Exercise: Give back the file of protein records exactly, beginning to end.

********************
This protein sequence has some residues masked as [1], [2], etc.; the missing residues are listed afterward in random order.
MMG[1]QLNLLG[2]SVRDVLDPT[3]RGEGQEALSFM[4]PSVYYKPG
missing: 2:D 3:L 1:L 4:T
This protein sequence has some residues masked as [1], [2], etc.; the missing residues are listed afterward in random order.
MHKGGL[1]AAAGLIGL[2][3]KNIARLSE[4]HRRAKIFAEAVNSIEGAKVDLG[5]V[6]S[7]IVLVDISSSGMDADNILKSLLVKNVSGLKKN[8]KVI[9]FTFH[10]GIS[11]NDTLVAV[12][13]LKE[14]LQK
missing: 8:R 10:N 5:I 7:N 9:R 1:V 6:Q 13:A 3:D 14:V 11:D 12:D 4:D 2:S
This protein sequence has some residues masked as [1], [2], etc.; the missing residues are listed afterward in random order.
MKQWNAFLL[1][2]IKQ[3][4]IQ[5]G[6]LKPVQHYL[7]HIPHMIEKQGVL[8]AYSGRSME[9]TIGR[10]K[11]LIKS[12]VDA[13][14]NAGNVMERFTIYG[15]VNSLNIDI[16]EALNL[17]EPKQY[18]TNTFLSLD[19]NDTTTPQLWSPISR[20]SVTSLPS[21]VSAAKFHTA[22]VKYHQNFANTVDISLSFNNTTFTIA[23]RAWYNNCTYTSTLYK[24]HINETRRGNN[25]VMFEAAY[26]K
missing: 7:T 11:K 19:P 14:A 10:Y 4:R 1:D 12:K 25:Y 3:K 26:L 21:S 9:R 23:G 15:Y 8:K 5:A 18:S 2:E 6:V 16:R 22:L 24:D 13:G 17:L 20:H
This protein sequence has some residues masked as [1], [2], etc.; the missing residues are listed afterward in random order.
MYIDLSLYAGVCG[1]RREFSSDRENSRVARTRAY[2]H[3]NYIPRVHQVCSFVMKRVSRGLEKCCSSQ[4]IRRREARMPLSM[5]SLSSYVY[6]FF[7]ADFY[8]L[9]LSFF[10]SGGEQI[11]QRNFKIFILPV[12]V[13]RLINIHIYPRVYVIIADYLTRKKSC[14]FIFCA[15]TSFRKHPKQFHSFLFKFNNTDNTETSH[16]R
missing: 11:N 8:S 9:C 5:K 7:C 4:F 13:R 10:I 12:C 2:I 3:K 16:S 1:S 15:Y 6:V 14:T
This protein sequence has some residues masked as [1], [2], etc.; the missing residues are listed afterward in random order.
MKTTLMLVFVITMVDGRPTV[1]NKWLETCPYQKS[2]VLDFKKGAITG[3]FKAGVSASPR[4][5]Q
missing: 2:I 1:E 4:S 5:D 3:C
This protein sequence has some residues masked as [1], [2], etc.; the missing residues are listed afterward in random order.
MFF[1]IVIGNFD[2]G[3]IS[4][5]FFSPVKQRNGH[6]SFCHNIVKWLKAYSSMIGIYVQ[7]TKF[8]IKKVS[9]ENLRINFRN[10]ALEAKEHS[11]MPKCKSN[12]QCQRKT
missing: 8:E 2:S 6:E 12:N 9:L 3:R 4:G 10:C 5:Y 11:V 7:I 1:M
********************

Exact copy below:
This protein sequence has some residues masked as [1], [2], etc.; the missing residues are listed afterward in random order.
MMG[1]QLNLLG[2]SVRDVLDPT[3]RGEGQEALSFM[4]PSVYYKPG
missing: 2:D 3:L 1:L 4:T
This protein sequence has some residues masked as [1], [2], etc.; the missing residues are listed afterward in random order.
MHKGGL[1]AAAGLIGL[2][3]KNIARLSE[4]HRRAKIFAEAVNSIEGAKVDLG[5]V[6]S[7]IVLVDISSSGMDADNILKSLLVKNVSGLKKN[8]KVI[9]FTFH[10]GIS[11]NDTLVAV[12][13]LKE[14]LQK
missing: 8:R 10:N 5:I 7:N 9:R 1:V 6:Q 13:A 3:D 14:V 11:D 12:D 4:D 2:S
This protein sequence has some residues masked as [1], [2], etc.; the missing residues are listed afterward in random order.
MKQWNAFLL[1][2]IKQ[3][4]IQ[5]G[6]LKPVQHYL[7]HIPHMIEKQGVL[8]AYSGRSME[9]TIGR[10]K[11]LIKS[12]VDA[13][14]NAGNVMERFTIYG[15]VNSLNIDI[16]EALNL[17]EPKQY[18]TNTFLSLD[19]NDTTTPQLWSPISR[20]SVTSLPS[21]VSAAKFHTA[22]VKYHQNFANTVDISLSFNNTTFTIA[23]RAWYNNCTYTSTLYK[24]HINETRRGNN[25]VMFEAAY[26]K
missing: 7:T 11:K 19:P 14:A 10:Y 4:R 1:D 12:K 25:Y 3:K 26:L 21:S 9:R 23:G 15:Y 8:K 5:A 18:S 2:E 6:V 16:R 22:L 24:D 13:G 17:L 20:H
This protein sequence has some residues masked as [1], [2], etc.; the missing residues are listed afterward in random order.
MYIDLSLYAGVCG[1]RREFSSDRENSRVARTRAY[2]H[3]NYIPRVHQVCSFVMKRVSRGLEKCCSSQ[4]IRRREARMPLSM[5]SLSSYVY[6]FF[7]ADFY[8]L[9]LSFF[10]SGGEQI[11]QRNFKIFILPV[12]V[13]RLINIHIYPRVYVIIADYLTRKKSC[14]FIFCA[15]TSFRKHPKQFHSFLFKFNNTDNTETSH[16]R
missing: 11:N 8:S 9:C 5:K 7:C 4:F 13:R 10:I 12:C 2:I 3:K 16:S 1:S 15:Y 6:V 14:T
This protein sequence has some residues masked as [1], [2], etc.; the missing residues are listed afterward in random order.
MKTTLMLVFVITMVDGRPTV[1]NKWLETCPYQKS[2]VLDFKKGAITG[3]FKAGVSASPR[4][5]Q
missing: 2:I 1:E 4:S 5:D 3:C
This protein sequence has some residues masked as [1], [2], etc.; the missing residues are listed afterward in random order.
MFF[1]IVIGNFD[2]G[3]IS[4][5]FFSPVKQRNGH[6]SFCHNIVKWLKAYSSMIGIYVQ[7]TKF[8]IKKVS[9]ENLRINFRN[10]ALEAKEHS[11]MPKCKSN[12]QCQRKT
missing: 8:E 2:S 6:E 12:N 9:L 3:R 4:G 10:C 5:Y 11:V 7:I 1:M